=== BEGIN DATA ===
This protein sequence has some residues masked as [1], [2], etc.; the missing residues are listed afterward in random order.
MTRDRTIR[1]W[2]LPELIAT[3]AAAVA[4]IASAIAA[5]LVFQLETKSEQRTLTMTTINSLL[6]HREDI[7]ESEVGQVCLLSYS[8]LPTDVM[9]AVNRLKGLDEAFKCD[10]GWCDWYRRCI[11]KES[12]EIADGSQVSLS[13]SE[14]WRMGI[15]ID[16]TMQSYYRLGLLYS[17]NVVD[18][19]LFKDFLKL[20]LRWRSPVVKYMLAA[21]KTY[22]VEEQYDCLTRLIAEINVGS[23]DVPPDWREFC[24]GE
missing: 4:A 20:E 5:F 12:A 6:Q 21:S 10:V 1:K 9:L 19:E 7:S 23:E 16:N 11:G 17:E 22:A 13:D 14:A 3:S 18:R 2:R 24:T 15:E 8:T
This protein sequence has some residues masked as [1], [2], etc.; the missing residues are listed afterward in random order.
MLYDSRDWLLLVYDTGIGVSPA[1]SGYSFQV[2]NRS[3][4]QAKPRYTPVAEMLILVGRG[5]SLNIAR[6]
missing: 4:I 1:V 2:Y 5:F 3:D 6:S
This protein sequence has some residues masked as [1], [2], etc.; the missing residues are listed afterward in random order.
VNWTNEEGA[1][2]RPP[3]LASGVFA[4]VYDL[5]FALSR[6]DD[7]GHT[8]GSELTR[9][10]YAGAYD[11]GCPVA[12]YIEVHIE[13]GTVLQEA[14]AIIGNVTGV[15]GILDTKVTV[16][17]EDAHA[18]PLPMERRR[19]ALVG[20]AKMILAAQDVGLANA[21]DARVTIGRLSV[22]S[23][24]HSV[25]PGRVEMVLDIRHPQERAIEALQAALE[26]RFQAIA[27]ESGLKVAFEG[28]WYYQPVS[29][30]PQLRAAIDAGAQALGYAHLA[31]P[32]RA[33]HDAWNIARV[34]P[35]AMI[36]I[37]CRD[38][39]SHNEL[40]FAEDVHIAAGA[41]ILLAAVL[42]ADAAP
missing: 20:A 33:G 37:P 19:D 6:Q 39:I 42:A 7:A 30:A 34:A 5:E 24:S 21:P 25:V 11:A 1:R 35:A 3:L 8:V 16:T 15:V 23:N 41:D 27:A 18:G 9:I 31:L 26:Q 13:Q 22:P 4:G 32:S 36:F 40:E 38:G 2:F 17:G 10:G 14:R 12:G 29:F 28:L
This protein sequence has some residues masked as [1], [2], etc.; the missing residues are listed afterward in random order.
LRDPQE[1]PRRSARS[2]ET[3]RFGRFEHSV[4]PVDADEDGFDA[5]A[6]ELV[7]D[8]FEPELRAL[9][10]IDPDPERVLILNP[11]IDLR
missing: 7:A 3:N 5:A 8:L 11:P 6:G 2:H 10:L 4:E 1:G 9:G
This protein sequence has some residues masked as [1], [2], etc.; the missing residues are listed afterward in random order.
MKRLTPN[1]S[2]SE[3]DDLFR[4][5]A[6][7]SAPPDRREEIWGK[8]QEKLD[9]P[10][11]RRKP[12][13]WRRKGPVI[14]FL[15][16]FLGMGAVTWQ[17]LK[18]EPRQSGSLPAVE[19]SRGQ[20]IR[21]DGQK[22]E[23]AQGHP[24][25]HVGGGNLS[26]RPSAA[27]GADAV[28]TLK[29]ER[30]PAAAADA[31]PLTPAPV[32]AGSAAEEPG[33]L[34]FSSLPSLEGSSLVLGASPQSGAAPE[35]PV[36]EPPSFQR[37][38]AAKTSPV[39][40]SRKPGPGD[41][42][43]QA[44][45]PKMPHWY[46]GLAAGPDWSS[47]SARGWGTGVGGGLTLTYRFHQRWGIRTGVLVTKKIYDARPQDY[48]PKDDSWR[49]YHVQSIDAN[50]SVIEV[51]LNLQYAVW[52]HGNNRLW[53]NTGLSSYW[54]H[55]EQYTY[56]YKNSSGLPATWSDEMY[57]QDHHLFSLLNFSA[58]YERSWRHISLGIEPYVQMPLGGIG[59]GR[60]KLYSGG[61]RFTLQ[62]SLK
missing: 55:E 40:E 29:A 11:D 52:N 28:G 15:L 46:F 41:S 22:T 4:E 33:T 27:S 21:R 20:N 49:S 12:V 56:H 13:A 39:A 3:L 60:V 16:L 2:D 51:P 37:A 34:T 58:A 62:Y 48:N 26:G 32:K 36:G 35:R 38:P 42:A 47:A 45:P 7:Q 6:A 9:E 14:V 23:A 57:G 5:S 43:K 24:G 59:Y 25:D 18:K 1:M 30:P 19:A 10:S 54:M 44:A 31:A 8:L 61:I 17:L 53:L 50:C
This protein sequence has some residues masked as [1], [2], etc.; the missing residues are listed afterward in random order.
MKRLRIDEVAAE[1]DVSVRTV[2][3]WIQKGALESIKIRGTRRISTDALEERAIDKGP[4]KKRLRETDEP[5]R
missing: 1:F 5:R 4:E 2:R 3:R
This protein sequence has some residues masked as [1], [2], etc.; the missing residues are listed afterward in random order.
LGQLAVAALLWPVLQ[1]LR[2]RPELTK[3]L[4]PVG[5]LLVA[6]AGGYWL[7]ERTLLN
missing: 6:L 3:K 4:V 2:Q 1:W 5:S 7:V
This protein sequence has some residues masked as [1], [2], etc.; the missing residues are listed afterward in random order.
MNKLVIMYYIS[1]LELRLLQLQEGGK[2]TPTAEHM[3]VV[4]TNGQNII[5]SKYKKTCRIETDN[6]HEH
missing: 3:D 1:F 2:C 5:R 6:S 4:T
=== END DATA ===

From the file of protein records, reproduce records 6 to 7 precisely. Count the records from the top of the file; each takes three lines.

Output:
This protein sequence has some residues masked as [1], [2], etc.; the missing residues are listed afterward in random order.
MKRLRIDEVAAE[1]DVSVRTV[2][3]WIQKGALESIKIRGTRRISTDALEERAIDKGP[4]KKRLRETDEP[5]R
missing: 1:F 5:R 4:E 2:R 3:R
This protein sequence has some residues masked as [1], [2], etc.; the missing residues are listed afterward in random order.
LGQLAVAALLWPVLQ[1]LR[2]RPELTK[3]L[4]PVG[5]LLVA[6]AGGYWL[7]ERTLLN
missing: 6:L 3:K 4:V 2:Q 1:W 5:S 7:V